There's Hope yet for the West Indies as they silence the doubters

Tourists hit back against England with thrilling victory in second Test at Headingley

Shai Hope
West Indies batsman Shai Hope hit centuries in both innings at Headingley
(Image credit: AFP/Getty Images)

West Indies produced one of the most remarkable turnarounds in recent cricketing history to win the second Test against England at Headingley by five wickets.

It was their first Test victory in England since 2000 and a result no one predicted after their humiliation last week at Edgbaston when they were thrashed within three days.

The tourists were overjoyed with the win, not just because it levels the series with the decider to come at Lord's on September 7, but also because it embarrasses numerous pundits who rubbished their reputation after the first Test.

Subscribe to The Week

Escape your echo chamber. Get the facts behind the news, plus analysis from multiple perspectives.


Sign up for The Week's Free Newsletters

From our morning news briefing to a weekly Good News Newsletter, get the best of The Week delivered directly to your inbox.

From our morning news briefing to a weekly Good News Newsletter, get the best of The Week delivered directly to your inbox.

Sign up

No one was quite as vitriolic in his assessment of that performance at Edgbaston as Geoff Boycott, the BBC commentator who said it gave him no pleasure to describe the West Indies as "the worst Test team I have seen in over 50 years".

See more

Declaring that the tourists could neither bat nor bowl, Boycott added: "It is just sad to see a once-proud cricket Test team lower than any I have ever seen before."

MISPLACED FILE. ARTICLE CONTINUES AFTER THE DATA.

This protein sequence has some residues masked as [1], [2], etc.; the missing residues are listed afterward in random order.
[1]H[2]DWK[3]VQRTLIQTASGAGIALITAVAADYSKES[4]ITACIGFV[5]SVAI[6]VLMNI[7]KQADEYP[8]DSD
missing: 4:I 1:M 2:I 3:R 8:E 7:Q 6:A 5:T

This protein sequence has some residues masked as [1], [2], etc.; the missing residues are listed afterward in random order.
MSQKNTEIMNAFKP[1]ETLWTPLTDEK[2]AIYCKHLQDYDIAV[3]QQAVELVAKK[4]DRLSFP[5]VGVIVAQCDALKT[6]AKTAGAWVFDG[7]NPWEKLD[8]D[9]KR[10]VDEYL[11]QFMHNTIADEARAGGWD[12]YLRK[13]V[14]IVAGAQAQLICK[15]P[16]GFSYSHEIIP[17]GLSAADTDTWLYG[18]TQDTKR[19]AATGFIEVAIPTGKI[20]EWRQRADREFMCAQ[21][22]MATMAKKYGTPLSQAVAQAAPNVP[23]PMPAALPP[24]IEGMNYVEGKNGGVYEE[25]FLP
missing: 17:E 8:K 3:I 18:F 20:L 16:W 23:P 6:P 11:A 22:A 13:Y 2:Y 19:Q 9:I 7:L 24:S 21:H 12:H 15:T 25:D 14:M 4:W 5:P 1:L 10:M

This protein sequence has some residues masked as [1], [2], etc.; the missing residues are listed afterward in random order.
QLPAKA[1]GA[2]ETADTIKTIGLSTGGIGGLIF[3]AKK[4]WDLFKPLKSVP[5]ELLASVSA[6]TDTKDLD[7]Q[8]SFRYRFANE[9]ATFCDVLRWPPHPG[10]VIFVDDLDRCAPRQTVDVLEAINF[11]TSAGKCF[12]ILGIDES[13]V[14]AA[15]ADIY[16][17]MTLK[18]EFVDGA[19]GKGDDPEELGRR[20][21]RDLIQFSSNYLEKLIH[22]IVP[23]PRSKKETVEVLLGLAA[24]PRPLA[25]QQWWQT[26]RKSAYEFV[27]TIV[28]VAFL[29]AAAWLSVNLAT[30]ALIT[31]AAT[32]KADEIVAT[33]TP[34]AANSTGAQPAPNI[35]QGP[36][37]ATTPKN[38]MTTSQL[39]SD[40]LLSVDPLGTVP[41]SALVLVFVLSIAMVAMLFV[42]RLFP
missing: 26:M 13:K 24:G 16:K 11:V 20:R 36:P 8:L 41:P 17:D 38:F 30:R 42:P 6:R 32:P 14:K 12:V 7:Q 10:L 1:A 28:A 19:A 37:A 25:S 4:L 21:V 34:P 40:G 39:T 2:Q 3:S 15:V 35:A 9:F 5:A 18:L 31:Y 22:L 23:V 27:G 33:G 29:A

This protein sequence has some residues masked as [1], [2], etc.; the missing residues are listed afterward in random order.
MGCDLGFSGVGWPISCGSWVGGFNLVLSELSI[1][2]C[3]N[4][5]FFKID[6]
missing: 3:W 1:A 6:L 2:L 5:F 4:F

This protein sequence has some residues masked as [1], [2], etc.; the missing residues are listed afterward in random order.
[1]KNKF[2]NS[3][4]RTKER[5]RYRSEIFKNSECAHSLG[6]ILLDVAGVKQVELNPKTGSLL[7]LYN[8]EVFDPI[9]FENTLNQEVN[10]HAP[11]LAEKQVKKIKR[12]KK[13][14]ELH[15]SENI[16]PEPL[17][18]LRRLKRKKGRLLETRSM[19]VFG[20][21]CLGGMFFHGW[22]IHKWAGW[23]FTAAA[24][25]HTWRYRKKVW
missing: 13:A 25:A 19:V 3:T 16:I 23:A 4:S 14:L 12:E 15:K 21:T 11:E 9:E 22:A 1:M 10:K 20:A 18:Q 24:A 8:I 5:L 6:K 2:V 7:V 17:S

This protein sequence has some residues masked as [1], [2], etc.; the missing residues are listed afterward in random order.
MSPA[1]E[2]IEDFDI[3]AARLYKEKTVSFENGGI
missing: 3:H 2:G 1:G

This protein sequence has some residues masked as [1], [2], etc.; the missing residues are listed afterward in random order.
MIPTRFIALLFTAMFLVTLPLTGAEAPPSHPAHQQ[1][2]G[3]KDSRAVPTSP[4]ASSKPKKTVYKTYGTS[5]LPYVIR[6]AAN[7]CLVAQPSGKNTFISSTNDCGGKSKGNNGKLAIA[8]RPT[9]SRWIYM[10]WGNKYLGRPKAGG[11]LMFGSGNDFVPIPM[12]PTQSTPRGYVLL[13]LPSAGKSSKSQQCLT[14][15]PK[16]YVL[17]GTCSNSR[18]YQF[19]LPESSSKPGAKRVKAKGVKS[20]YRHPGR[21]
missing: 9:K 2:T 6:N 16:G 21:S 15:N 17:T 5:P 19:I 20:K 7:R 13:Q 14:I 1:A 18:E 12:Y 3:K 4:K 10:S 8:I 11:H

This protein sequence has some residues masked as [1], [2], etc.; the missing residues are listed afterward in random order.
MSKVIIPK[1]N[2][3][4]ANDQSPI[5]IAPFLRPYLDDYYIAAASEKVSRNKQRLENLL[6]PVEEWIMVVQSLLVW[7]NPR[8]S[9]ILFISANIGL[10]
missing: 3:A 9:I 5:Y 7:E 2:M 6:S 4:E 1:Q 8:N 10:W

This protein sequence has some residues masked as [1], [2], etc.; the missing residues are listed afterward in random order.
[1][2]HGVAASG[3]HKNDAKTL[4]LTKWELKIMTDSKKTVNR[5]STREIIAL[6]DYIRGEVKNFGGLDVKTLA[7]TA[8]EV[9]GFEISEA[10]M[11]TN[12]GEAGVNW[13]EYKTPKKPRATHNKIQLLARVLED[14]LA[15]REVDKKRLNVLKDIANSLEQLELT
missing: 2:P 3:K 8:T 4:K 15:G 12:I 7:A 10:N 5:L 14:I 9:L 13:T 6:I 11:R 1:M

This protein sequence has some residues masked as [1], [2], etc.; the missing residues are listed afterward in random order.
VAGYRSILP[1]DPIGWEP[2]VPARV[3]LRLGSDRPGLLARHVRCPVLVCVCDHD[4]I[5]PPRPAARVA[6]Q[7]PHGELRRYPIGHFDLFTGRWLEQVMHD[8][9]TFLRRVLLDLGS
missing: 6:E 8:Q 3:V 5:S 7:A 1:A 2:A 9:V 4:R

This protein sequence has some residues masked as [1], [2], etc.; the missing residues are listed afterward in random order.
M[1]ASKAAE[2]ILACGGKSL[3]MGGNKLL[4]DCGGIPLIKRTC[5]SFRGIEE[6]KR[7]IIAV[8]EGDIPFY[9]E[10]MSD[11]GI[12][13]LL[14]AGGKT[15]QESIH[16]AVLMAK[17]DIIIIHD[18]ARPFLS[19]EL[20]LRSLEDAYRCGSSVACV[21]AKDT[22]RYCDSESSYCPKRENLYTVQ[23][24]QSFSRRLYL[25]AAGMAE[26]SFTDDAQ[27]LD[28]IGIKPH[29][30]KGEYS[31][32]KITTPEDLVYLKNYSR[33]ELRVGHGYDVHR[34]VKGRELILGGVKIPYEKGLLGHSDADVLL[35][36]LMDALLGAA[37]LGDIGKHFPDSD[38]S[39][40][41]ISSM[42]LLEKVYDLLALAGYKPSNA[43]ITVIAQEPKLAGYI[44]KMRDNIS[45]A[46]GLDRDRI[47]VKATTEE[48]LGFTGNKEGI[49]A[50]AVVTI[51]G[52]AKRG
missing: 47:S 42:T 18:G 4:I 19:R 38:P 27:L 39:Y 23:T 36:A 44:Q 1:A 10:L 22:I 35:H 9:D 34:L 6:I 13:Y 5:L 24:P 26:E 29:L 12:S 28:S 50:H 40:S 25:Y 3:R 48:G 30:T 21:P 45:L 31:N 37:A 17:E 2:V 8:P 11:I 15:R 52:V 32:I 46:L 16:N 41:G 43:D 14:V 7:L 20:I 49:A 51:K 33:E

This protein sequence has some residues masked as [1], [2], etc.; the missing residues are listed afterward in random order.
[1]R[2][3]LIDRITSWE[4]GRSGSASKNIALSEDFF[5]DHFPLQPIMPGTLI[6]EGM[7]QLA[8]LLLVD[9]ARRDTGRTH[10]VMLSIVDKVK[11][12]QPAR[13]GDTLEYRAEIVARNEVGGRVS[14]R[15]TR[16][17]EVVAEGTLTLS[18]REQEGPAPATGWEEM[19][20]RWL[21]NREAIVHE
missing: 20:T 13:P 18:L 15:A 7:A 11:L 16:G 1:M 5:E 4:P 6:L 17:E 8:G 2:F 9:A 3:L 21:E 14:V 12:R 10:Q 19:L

The West Indies, who were brutally honest in acknowledging the feebleness of their first Test performance, had little time to address their deficiencies but whatever was said within their dressing room had the desired effect.

"After the kicking we got at Edgbaston to get the boys back up and looking forward and then to achieve what they've done in the last five days was huge," said coach Stuart Law.

"It takes a lot of character to come out after the beating we got to beat the same side, especially in seam friendly conditions."

Law refrained from gloating over the likes of Boycott, saying only that the win "put a lot of doubters out there to bed".

Law couldn't speak highly enough of Shai Hope, who not only guided the Windies to their triumph but in doing so became the first man to score a century in both innings of a first-class match at Headingley.

Having scored 147 in the first innings, Hope struck an unbeaten 118 in the second as the tourists chased down England's target of 322. He was helped in his heroics by Kraigg Brathwaite, who scored 95, and a quickfire 41 in 45 balls from Jermaine Blackwood.

See more

England captain Joe Root was criticised in some quarters for his decision to declare England's second innings on 490 for 8, but hindsight is a wonderful thing and the skipper said he had no regrets about what he did on Monday evening.

"The declaration was a positive thing to do, we want to win Test matches, when you get the opportunity to try and win you take it," said Root.

"At no point were we complacent in the game. I'm really proud of the effort we showed to get in a position to win, but unfortunately it wasn’t to be today."

Looking ahead to the decider on Thursday week, Root said: "If we're being honest we weren't good enough first up with the bat and we need to make sure we learn those lessons and turn up at Lord's to make sure we're at it to win the series."

Worryingly for England, man of the match Shai Hope was also talking about room for improvement between now and the third Test. "I am elated," he said, on receiving his award. "I made my way to Test level and always believed in myself. My aim is to kick on and improve."

Continue reading for free

We hope you're enjoying The Week's refreshingly open-minded journalism.

Subscribed to The Week? Register your account with the same email as your subscription.